There’s nothing I love more than hatching a plan that gets multiple birds stoned at once. And the one I’ve concocted to help employ our state’s ever-expanding unhoused population fits that bill perfectly.
Not only will it help put more money back into our local economy, but it will also help smaller businesses be more competitive. Most importantly, it will help those who are impoverished gain a steady stream of income.
Considering there were 53,000 people in Colorado on Medicaid who didn’t have stable housing during 2023 (with over 12,000 of them being completely without a home), it’s clear we need a change in direction. And for this change to realistically occur, all we have to do is fuck with big businesses like Walmart a little bit. But trust me, it won’t really be that bad for them.
The plan is simple: state legislators need to change the way they offer tax breaks to businesses. Mainly, they need to stop giving tax incentives to mega-corporations and instead, give them to small/local businesses that hire those with housing instability. And by small/local businesses, I mean those owned by a local proprietor that employs 300 people or less—something like that.
It’s important to note that local municipalities would also need to be involved.
To help with the legalities tied to employment paperwork, we could have the cities work with the Post Office to allow for some kind of temporary address or the like for unhoused individuals. Or, given that the highest concentration of houseless individuals is in Denver, and 1,000 tiny houses were recently erected to help fight the epidemic in the city, those overseeing the tiny house project could work in conjunction with those businesses as well for specific address needs.
And as I mentioned earlier, when you look at the numbers, the monoliths of capitalism really won’t be hurt that much by these changes.
Yes, they receive A LOT of tax breaks. For example, a Good Jobs First report found that between 2013 and 2021, Walmart alone was given 289 different tax breaks totaling over $6.5 million by Colorado.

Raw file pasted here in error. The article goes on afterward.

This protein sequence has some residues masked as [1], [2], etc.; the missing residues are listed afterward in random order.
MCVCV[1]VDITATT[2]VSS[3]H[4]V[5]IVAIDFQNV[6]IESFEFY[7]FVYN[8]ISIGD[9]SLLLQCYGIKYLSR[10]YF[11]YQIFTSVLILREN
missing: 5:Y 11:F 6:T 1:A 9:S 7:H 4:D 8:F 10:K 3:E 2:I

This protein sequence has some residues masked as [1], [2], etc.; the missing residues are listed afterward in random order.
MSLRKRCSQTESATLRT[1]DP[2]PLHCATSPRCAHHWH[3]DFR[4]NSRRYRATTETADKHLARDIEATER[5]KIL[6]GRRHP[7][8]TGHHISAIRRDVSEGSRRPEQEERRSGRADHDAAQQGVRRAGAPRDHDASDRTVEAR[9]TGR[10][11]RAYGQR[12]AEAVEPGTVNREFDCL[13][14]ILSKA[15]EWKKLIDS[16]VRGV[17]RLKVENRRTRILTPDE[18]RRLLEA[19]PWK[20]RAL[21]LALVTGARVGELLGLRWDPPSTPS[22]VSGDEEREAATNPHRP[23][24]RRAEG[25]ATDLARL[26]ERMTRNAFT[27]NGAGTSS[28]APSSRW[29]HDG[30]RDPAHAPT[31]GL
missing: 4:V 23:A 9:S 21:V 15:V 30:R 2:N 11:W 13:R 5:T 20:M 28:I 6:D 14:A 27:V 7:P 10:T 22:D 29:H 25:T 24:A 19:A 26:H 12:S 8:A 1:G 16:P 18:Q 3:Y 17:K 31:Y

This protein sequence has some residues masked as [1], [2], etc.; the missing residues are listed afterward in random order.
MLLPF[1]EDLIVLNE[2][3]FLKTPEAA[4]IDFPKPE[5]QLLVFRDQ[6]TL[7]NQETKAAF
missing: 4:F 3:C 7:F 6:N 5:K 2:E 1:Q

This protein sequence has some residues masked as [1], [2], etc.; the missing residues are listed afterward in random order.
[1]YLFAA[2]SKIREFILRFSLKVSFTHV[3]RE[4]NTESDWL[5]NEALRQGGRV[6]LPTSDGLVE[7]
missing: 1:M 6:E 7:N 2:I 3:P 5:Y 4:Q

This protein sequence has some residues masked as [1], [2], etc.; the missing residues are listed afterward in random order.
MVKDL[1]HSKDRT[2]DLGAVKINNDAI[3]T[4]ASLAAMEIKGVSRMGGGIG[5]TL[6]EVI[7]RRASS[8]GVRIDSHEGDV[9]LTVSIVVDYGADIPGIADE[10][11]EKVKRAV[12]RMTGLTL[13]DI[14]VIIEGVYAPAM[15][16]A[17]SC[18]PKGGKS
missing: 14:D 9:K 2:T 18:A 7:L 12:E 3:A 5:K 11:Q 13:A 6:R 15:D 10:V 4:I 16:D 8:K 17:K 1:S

Another example of corporate welfare in the Centennial state comes from the city of Johnstown. Where, in 2023, the city council approved a huge government handout to Kroger. The deal will give Kroger a 50% reduction in personal property taxes for 10 years and a one-time 75% rebate of building permit fees paid during the construction phase if Kroger establishes its fulfillment center in Johnstown and hires 100 people by mid-2024.
So far it appears Kroger will hit all those metrics.
When you realize that in 2022 Walmart generated $13.6 billion in profits, along with Kroger making a $4.13 billion profit in the same year, you can see how in the grand scheme of things, the mega-corps will be just fine if they lose these breaks.
Conversely, for a smaller business, a 50% property tax deduction would be massive.
Not only would it be a huge incentive to hire someone from the unhoused population, but the tax savings would also allow for the owners to keep their prices competitive with chain stores.
Plus, it would be investing more into local businesses, which helps the economy in a much more impactful way. Local First released a report showing that $68 for every $100 stays in the community when spent at a local business. When spending the same at a non-local business like a national chain, only $43 stays in your community.
With the unhoused population on the rise, I don’t see this public emergency dying down soon. I also know that there are many minds in power with a lot of ideas on how to combat this scourge … it’s an incredibly nuanced challenge. But I do think the solution I’ve presented is very realistic and has the power to effect change.
Because to be honest, the current system is just as shitty as not knowing where your next meal is going to come from.